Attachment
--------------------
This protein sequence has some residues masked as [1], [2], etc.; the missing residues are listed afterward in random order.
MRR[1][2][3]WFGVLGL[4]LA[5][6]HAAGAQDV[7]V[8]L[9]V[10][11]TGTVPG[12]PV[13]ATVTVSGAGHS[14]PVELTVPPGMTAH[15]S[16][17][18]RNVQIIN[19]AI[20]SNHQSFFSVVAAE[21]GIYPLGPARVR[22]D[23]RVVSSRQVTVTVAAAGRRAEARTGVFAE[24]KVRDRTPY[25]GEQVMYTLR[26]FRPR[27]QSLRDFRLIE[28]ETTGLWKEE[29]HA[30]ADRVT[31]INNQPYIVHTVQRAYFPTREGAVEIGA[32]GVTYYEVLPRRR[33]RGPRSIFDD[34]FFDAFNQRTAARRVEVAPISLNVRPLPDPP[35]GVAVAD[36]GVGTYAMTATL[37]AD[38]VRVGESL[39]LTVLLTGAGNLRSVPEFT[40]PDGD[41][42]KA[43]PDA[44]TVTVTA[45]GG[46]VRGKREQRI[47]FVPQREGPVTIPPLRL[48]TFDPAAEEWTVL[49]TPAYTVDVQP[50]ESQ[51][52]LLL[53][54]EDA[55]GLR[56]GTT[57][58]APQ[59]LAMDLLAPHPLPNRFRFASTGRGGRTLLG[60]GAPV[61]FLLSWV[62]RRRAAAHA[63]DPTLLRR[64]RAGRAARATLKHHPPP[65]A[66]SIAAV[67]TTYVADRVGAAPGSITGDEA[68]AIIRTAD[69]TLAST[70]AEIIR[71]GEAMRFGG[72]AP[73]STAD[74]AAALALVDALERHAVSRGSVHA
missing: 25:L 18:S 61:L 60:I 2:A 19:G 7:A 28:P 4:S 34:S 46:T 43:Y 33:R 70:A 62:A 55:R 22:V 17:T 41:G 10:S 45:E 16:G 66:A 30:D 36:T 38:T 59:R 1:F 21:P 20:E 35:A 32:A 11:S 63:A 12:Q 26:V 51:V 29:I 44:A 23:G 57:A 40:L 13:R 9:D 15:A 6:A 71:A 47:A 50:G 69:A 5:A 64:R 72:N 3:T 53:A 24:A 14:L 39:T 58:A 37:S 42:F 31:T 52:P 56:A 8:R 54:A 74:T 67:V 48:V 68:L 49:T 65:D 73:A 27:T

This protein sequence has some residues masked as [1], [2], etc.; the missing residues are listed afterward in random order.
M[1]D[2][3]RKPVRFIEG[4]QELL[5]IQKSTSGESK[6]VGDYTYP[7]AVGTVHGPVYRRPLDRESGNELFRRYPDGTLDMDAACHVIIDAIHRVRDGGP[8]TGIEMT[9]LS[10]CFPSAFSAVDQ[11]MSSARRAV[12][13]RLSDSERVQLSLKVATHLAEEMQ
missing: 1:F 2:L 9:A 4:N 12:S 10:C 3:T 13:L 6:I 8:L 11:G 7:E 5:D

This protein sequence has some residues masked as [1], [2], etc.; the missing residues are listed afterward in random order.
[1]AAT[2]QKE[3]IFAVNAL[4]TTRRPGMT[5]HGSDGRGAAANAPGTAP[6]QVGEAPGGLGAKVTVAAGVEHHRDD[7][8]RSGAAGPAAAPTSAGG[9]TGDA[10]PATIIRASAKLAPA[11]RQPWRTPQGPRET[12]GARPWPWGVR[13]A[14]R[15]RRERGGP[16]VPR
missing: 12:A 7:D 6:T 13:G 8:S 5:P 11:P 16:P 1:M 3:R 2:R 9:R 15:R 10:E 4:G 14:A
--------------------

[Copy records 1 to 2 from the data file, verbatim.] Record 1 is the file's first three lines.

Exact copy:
This protein sequence has some residues masked as [1], [2], etc.; the missing residues are listed afterward in random order.
MRR[1][2][3]WFGVLGL[4]LA[5][6]HAAGAQDV[7]V[8]L[9]V[10][11]TGTVPG[12]PV[13]ATVTVSGAGHS[14]PVELTVPPGMTAH[15]S[16][17][18]RNVQIIN[19]AI[20]SNHQSFFSVVAAE[21]GIYPLGPARVR[22]D[23]RVVSSRQVTVTVAAAGRRAEARTGVFAE[24]KVRDRTPY[25]GEQVMYTLR[26]FRPR[27]QSLRDFRLIE[28]ETTGLWKEE[29]HA[30]ADRVT[31]INNQPYIVHTVQRAYFPTREGAVEIGA[32]GVTYYEVLPRRR[33]RGPRSIFDD[34]FFDAFNQRTAARRVEVAPISLNVRPLPDPP[35]GVAVAD[36]GVGTYAMTATL[37]AD[38]VRVGESL[39]LTVLLTGAGNLRSVPEFT[40]PDGD[41][42]KA[43]PDA[44]TVTVTA[45]GG[46]VRGKREQRI[47]FVPQREGPVTIPPLRL[48]TFDPAAEEWTVL[49]TPAYTVDVQP[50]ESQ[51][52]LLL[53][54]EDA[55]GLR[56]GTT[57][58]APQ[59]LAMDLLAPHPLPNRFRFASTGRGGRTLLG[60]GAPV[61]FLLSWV[62]RRRAAAHA[63]DPTLLRR[64]RAGRAARATLKHHPPP[65]A[66]SIAAV[67]TTYVADRVGAAPGSITGDEA[68]AIIRTAD[69]TLAST[70]AEIIR[71]GEAMRFGG[72]AP[73]STAD[74]AAALALVDALERHAVSRGSVHA
missing: 25:L 18:S 61:L 60:I 2:A 19:G 7:A 28:P 4:S 34:S 46:T 43:Y 33:R 70:A 62:A 55:R 22:V 17:T 41:G 10:S 45:E 16:G 66:A 30:D 36:T 38:T 59:R 1:F 21:P 20:E 35:A 32:A 11:S 63:A 12:Q 26:V 51:V 29:I 44:A 23:G 57:A 40:L 13:R 9:D 15:A 6:A 71:A 47:A 50:G 69:A 5:A 64:R 72:N 3:T 53:A 24:A 14:L 39:T 58:A 37:S 42:F 31:T 52:P 56:A 8:R 54:A 74:T 67:V 48:V 68:L 49:T 65:D 73:A 27:T

This protein sequence has some residues masked as [1], [2], etc.; the missing residues are listed afterward in random order.
M[1]D[2][3]RKPVRFIEG[4]QELL[5]IQKSTSGESK[6]VGDYTYP[7]AVGTVHGPVYRRPLDRESGNELFRRYPDGTLDMDAACHVIIDAIHRVRDGGP[8]TGIEMT[9]LS[10]CFPSAFSAVDQ[11]MSSARRAV[12][13]RLSDSERVQLSLKVATHLAEEMQ
missing: 1:F 2:L 9:A 4:N 12:S 10:C 3:T 13:L 6:I 8:L 11:G 7:E 5:D